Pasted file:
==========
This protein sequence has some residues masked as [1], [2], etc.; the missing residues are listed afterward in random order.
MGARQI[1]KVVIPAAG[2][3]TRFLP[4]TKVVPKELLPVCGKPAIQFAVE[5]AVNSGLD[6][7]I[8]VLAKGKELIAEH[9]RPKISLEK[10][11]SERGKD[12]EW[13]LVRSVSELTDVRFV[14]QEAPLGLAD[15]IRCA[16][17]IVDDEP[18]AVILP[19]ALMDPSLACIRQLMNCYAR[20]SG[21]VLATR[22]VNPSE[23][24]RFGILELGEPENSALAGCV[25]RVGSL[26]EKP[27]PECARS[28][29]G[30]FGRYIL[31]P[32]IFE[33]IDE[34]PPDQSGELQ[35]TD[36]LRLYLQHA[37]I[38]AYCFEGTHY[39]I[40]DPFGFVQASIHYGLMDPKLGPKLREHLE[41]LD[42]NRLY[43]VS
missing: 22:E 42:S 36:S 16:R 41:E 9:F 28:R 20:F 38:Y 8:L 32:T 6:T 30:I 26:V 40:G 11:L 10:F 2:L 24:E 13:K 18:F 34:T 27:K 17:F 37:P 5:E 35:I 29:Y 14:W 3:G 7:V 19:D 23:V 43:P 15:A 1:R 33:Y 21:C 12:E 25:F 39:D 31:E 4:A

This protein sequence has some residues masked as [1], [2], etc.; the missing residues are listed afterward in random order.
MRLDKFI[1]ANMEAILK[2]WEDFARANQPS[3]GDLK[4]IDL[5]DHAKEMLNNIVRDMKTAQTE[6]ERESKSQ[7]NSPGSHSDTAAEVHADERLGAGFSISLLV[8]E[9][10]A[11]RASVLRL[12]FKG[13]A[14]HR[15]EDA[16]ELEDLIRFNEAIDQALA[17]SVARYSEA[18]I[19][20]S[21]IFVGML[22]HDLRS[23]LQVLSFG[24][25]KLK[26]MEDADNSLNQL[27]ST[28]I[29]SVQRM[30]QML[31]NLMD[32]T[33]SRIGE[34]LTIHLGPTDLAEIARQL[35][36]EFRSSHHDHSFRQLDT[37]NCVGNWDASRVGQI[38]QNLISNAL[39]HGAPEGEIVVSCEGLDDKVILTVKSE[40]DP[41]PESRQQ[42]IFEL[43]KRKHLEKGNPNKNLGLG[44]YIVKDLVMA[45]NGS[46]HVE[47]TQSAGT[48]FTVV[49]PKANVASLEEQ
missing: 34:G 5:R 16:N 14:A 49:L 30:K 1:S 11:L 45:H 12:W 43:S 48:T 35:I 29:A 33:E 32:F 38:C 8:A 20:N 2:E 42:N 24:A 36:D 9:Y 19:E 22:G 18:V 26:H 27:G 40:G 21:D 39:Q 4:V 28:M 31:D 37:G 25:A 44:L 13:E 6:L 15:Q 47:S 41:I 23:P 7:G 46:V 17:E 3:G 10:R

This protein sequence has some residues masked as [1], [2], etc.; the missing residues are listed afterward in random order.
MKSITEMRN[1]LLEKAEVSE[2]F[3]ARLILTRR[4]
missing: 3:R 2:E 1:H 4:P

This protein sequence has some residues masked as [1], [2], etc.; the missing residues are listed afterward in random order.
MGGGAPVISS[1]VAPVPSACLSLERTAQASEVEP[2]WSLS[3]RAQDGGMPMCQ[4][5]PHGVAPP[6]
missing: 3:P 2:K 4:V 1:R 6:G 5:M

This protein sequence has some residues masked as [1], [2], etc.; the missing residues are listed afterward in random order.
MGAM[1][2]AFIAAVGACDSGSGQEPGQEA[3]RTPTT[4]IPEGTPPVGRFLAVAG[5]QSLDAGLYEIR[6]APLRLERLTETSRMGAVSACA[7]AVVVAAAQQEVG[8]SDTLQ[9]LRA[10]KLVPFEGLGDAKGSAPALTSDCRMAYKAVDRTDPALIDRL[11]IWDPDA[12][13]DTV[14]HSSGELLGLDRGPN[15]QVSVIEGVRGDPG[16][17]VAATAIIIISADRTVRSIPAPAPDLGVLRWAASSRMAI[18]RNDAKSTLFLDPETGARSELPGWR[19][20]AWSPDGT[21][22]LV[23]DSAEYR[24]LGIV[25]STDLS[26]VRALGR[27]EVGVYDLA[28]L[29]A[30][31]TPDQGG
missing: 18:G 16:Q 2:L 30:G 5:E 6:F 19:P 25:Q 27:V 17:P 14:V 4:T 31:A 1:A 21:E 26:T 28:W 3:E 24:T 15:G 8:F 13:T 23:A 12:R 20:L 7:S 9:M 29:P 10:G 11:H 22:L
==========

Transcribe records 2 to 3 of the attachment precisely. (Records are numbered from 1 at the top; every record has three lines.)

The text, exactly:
This protein sequence has some residues masked as [1], [2], etc.; the missing residues are listed afterward in random order.
MRLDKFI[1]ANMEAILK[2]WEDFARANQPS[3]GDLK[4]IDL[5]DHAKEMLNNIVRDMKTAQTE[6]ERESKSQ[7]NSPGSHSDTAAEVHADERLGAGFSISLLV[8]E[9][10]A[11]RASVLRL[12]FKG[13]A[14]HR[15]EDA[16]ELEDLIRFNEAIDQALA[17]SVARYSEA[18]I[19][20]S[21]IFVGML[22]HDLRS[23]LQVLSFG[24][25]KLK[26]MEDADNSLNQL[27]ST[28]I[29]SVQRM[30]QML[31]NLMD[32]T[33]SRIGE[34]LTIHLGPTDLAEIARQL[35][36]EFRSSHHDHSFRQLDT[37]NCVGNWDASRVGQI[38]QNLISNAL[39]HGAPEGEIVVSCEGLDDKVILTVKSE[40]DP[41]PESRQQ[42]IFEL[43]KRKHLEKGNPNKNLGLG[44]YIVKDLVMA[45]NGS[46]HVE[47]TQSAGT[48]FTVV[49]PKANVASLEEQ
missing: 34:G 5:R 16:N 14:A 49:L 30:K 1:S 11:L 45:H 12:W 43:S 48:T 35:I 29:A 33:E 32:F 38:C 8:A 20:N 2:E 42:N 24:A 36:D 9:Y 19:E 22:G 18:V 26:H 27:G 40:G 21:D 39:Q 4:V 28:M 31:D 37:G 25:A 44:L 13:E 6:L 15:Q 47:S 41:I 23:P 7:G 46:V 17:E 3:G 10:R

This protein sequence has some residues masked as [1], [2], etc.; the missing residues are listed afterward in random order.
MKSITEMRN[1]LLEKAEVSE[2]F[3]ARLILTRR[4]
missing: 3:R 2:E 1:H 4:P